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Transcriptional inhibition by an oxidized abasic site in DNA.
Chem Res Toxicol. 2006 Feb; 19(2):234-41.CR

Abstract

2-Deoxyribonolactone (dL) is an oxidized abasic site in DNA that can be induced by gamma-radiolysis, ultraviolet irradiation, and numerous antitumor drugs. Although this lesion is incised by AP endonucleases, suggesting a base-excision repair mechanism for dL removal, subsequent excision and repair synthesis by DNA polymerase beta is inhibited due to accumulation of a protein-DNA cross-link. This raises the possibility that additional repair pathways might be required to eliminate dL from the genome. Transcription-coupled repair (TCR) is a pathway of excision repair specific to DNA lesions present in transcribed strands of expressed genes. A current model proposes that transcription arrest at the site of DNA damage is required to initiate TCR. In support of this model, a strong correlation between transcription arrest by a lesion in vitro and TCR of the lesion in vivo has been found in most cases analyzed. To assess whether dL might be subject to TCR, we have studied the behavior of bacteriophage T3 and T7 RNA polymerases (T3RNAP, T7RNAP) and of mammalian RNA polymerase II (RNAPII) when they encounter a dL lesion or its "caged" precursor located either in the transcribed or in the nontranscribed strand of template DNA. DNA plasmids containing a specifically located dL downstream of the T3, T7 promoter or the Adenovirus major late promoter were constructed and used for in vitro transcription with purified proteins. We found that both dL and its caged precursor located in the transcribed strand represented a complete block to transcription by T3- and T7RNAP. Similarly, they caused more than 90% arrest when transcription was carried out with mammalian RNAPII. Furthermore, RNAPII complexes arrested at dL were subject to the transcript cleavage reaction mediated by elongation factor TFIIS, indicating that these complexes were stable. A dL in the nontranscribed strand did not block either polymerase.

Authors+Show Affiliations

Department of Chemistry, Northwestern University, 2145 Sheridan Road, Evanston, Illinois 60208-3113, USA.No affiliation info availableNo affiliation info availableNo affiliation info availableNo affiliation info available

Pub Type(s)

Journal Article
Research Support, N.I.H., Extramural
Research Support, Non-U.S. Gov't

Language

eng

PubMed ID

16485899

Citation

Wang, Yingli, et al. "Transcriptional Inhibition By an Oxidized Abasic Site in DNA." Chemical Research in Toxicology, vol. 19, no. 2, 2006, pp. 234-41.
Wang Y, Sheppard TL, Tornaletti S, et al. Transcriptional inhibition by an oxidized abasic site in DNA. Chem Res Toxicol. 2006;19(2):234-41.
Wang, Y., Sheppard, T. L., Tornaletti, S., Maeda, L. S., & Hanawalt, P. C. (2006). Transcriptional inhibition by an oxidized abasic site in DNA. Chemical Research in Toxicology, 19(2), 234-41.
Wang Y, et al. Transcriptional Inhibition By an Oxidized Abasic Site in DNA. Chem Res Toxicol. 2006;19(2):234-41. PubMed PMID: 16485899.
* Article titles in AMA citation format should be in sentence-case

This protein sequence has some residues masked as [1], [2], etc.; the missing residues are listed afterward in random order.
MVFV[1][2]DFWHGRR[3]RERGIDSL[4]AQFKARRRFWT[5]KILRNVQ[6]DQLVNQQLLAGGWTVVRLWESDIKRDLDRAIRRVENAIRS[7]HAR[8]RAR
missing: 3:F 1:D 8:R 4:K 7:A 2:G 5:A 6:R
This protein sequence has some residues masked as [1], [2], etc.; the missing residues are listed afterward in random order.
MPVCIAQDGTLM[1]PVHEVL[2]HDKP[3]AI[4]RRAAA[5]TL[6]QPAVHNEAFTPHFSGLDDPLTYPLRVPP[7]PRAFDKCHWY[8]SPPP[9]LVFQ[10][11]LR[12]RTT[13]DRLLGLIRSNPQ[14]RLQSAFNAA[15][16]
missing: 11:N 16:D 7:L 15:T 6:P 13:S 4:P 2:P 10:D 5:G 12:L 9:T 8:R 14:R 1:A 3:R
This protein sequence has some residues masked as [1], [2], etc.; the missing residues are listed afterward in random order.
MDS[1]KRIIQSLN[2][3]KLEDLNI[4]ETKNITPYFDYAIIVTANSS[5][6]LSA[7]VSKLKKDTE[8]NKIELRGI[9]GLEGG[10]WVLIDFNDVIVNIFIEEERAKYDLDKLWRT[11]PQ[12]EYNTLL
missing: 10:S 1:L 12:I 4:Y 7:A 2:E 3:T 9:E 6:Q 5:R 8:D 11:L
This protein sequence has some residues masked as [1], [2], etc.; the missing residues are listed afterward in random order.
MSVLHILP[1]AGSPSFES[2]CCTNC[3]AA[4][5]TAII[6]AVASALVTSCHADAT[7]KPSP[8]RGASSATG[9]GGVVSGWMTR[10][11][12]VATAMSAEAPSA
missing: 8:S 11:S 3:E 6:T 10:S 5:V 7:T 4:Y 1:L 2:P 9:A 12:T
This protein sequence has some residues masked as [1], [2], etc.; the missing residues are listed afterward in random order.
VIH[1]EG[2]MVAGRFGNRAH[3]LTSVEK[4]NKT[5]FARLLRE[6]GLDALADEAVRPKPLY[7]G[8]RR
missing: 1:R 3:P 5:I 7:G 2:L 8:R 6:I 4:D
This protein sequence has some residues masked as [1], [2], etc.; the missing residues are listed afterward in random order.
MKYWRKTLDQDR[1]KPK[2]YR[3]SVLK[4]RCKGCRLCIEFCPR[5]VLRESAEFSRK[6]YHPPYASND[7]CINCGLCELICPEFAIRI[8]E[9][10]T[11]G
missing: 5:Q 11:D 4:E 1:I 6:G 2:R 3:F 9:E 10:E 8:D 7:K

TY - JOUR T1 - Transcriptional inhibition by an oxidized abasic site in DNA. AU - Wang,Yingli, AU - Sheppard,Terry L, AU - Tornaletti,Silvia, AU - Maeda,Lauren S, AU - Hanawalt,Philip C, PY - 2006/2/21/pubmed PY - 2006/6/7/medline PY - 2006/2/21/entrez SP - 234 EP - 41 JF - Chemical research in toxicology JO - Chem. Res. Toxicol. VL - 19 IS - 2 N2 - 2-Deoxyribonolactone (dL) is an oxidized abasic site in DNA that can be induced by gamma-radiolysis, ultraviolet irradiation, and numerous antitumor drugs. Although this lesion is incised by AP endonucleases, suggesting a base-excision repair mechanism for dL removal, subsequent excision and repair synthesis by DNA polymerase beta is inhibited due to accumulation of a protein-DNA cross-link. This raises the possibility that additional repair pathways might be required to eliminate dL from the genome. Transcription-coupled repair (TCR) is a pathway of excision repair specific to DNA lesions present in transcribed strands of expressed genes. A current model proposes that transcription arrest at the site of DNA damage is required to initiate TCR. In support of this model, a strong correlation between transcription arrest by a lesion in vitro and TCR of the lesion in vivo has been found in most cases analyzed. To assess whether dL might be subject to TCR, we have studied the behavior of bacteriophage T3 and T7 RNA polymerases (T3RNAP, T7RNAP) and of mammalian RNA polymerase II (RNAPII) when they encounter a dL lesion or its "caged" precursor located either in the transcribed or in the nontranscribed strand of template DNA. DNA plasmids containing a specifically located dL downstream of the T3, T7 promoter or the Adenovirus major late promoter were constructed and used for in vitro transcription with purified proteins. We found that both dL and its caged precursor located in the transcribed strand represented a complete block to transcription by T3- and T7RNAP. Similarly, they caused more than 90% arrest when transcription was carried out with mammalian RNAPII. Furthermore, RNAPII complexes arrested at dL were subject to the transcript cleavage reaction mediated by elongation factor TFIIS, indicating that these complexes were stable. A dL in the nontranscribed strand did not block either polymerase. SN - 0893-228X UR - https://www.unboundmedicine.com/medline/citation/16485899/Transcriptional_inhibition_by_an_oxidized_abasic_site_in_DNA_ L2 - https://dx.doi.org/10.1021/tx050292n DB - PRIME DP - Unbound Medicine ER -